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Apprenticeship Workforce Development Programme: In conversation with participant Laura Guest 

Laura Guest, Curriculum Improvement Lead

Curriculum Improvement Lead, Laura Guest, became interested in education when she completed her own Level 3 apprenticeship whilst working in the Health and Social Care sector. Now she works for a training provider that specialises in apprenticeships and has been using the 51ԹϹ’s free Apprenticeship Workforce Development (AWD) programme to help with onboarding.  

Funded by the Department for Education (DfE), the Apprenticeship Workforce Development programme is being delivered by 51ԹϹ (51ԹϹ) in partnership with the Association of Colleges (AoC), Association of Employment and Learning Providers (AELP), Strategic Development Network (SDN) and the University Vocational Awards Council (UVAC) and supported by SQW as an independent evaluator.

What AWD course have you completed and how did you find it? 

I went on the ‘Getting Off to a Good Start – Effective Onboarding for Managers’ course. There was one for trainers as well, but I did the managers one.  

It was really good. I think with external training you never know what you’re going to get when you attend, and particularly with breakout rooms – you can get in them and there’s very little conversation, which is awkward. But the way the host facilitated the breakouts on this course worked very well, everyone was contributing and engaged in the discussions. I felt that the host was passionate about the subject she was delivering, which helped massively, and all of the activities were current, the content was relevant, so the whole course was great. 

What did you learn? 

I took away a key quote, ‘the noise that poor onboarding causes detracts from the learning journey’ and that really helped me to think about getting it right from the off. We explored about the employer input in the onboarding process, with the focus being on the learner experience, looking at onboarding being more of a probationary period, not just a tick box exercise. It helped me to see that onboarding is an ongoing process and it doesn’t just stop at day 42. 

Anything else? 

The course included access to a learning portal where we could make notes in a workbook and start an action plan. That was very helpful.  

Have you been able to apply your learning from the course? 

Yes, I’ve been working on a few things as a result of the course. I’ve started putting together a one-page document for learners to have a visual of what happens and when, so that every apprentice has the same information at the same stage. In addition, I’m working on our learner handbook, so that it’s up to date and the information is not all crammed in.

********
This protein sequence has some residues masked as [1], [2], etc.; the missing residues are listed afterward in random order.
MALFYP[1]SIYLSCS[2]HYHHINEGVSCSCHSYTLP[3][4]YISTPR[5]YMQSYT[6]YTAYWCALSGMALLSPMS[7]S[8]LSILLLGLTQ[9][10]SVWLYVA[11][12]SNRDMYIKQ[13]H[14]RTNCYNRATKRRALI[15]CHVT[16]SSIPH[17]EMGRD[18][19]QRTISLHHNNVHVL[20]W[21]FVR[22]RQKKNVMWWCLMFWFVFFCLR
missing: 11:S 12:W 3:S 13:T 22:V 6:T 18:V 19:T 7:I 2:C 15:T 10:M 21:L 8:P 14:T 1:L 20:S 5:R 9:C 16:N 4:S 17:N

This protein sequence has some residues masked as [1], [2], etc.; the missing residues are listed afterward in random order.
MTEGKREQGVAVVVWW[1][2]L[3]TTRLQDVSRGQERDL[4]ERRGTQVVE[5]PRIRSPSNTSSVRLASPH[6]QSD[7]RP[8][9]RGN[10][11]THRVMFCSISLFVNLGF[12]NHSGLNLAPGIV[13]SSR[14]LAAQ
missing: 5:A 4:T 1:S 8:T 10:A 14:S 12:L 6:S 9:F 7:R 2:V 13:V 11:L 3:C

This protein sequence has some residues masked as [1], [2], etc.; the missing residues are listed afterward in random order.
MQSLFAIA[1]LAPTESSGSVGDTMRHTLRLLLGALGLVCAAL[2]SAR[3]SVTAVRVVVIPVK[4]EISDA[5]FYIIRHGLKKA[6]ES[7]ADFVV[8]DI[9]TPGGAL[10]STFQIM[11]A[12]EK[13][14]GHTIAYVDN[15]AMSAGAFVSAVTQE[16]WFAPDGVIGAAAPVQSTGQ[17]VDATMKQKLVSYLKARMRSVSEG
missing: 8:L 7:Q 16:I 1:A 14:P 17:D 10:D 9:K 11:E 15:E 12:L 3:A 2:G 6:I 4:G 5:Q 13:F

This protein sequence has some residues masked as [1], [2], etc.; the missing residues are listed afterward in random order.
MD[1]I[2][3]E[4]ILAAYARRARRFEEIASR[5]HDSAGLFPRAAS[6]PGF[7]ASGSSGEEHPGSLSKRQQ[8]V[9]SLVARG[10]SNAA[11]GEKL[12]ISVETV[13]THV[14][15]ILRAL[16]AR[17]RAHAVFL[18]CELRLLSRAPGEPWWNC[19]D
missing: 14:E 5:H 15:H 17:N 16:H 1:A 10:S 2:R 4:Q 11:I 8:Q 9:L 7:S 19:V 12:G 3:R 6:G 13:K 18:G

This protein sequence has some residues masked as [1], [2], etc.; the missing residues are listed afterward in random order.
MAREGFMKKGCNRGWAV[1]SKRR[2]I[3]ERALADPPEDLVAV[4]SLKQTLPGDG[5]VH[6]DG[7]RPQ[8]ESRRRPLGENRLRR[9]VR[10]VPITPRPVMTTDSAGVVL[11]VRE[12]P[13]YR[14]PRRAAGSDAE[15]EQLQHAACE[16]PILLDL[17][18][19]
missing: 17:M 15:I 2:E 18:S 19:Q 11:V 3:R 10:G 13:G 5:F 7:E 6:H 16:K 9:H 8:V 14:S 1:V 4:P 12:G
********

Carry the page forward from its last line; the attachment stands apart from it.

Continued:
We’ve also introduced a ‘mum’ type role, which is an idea that came out of the session from discussion with other providers. The idea is to have that kind of neutral person who contacts each apprentice at different stages to make sure that they know what’s upcoming, that they’re prepared and that they’ve done what they need to. That is working well. We haven’t got impact data yet, but we’re getting feedback through surveys that suggests it’s useful to apprentices to have that neutral person to contact.  

How did you go from being an apprentice in Health and Social Care to being a tutor? 

I started out working with the elderly and those with learning disabilities and enrolled onto a Level 3 apprenticeship. It gave me an appetite for education and training. I spoke to my assessor, and she encouraged me and gave me confidence to pursue my interest. As a result, I qualified into a tutor role in a training provider. I joined Acacia Training in 2017 and was promoted into a management role in 2020. I’ve continued to learn and gain different qualifications and I’m now enrolled on another apprenticeship, this time at Level 5. 

Why have you started a second apprenticeship? 

Our Director of Education wanted to start delivering an Operational Management Level 5 apprenticeship and she asked who would be interested in piloting it. To have a formal qualification to help me really improve my leadership and management is something that I’ve wanted for a while because, when I moved into a line manager role, it was during Covid and training was restricted at the time. When this opportunity came up, I thought it was ideal that I could learn where I’m currently working, and it will help me improve in my role by learning the theory as well as the practice. 

Are you finding your apprenticeship is very different this time? 

Yes, it’s totally different from my previous apprenticeship. I was a tutor by the time the apprenticeship reforms came in and we were worried about the changes. It’s been hard, but I do think the new apprenticeships are better.  

What do you think is special about apprenticeships? 

Whilst online or classroom-based learning works well for those who are used to learning, if you’re working at a relatively new job, I feel apprenticeships are crucial for helping develop skills and behaviours. Also, the learning is usually on a one-to-one basis and having someone coach you over an extended period of time one to one is very powerful.  

What would you say to someone considering an apprenticeship? 

Do it, don’t doubt yourself. For me, I didn’t like formal education, didn’t do well at school, didn’t want to go to university and didn’t like that classroom-based learning. With an apprenticeship you can do it alongside your work, and you’ve got the practical element to cement your learning. For those, like me, who prefer that type of learning style, apprenticeships are ideal. 

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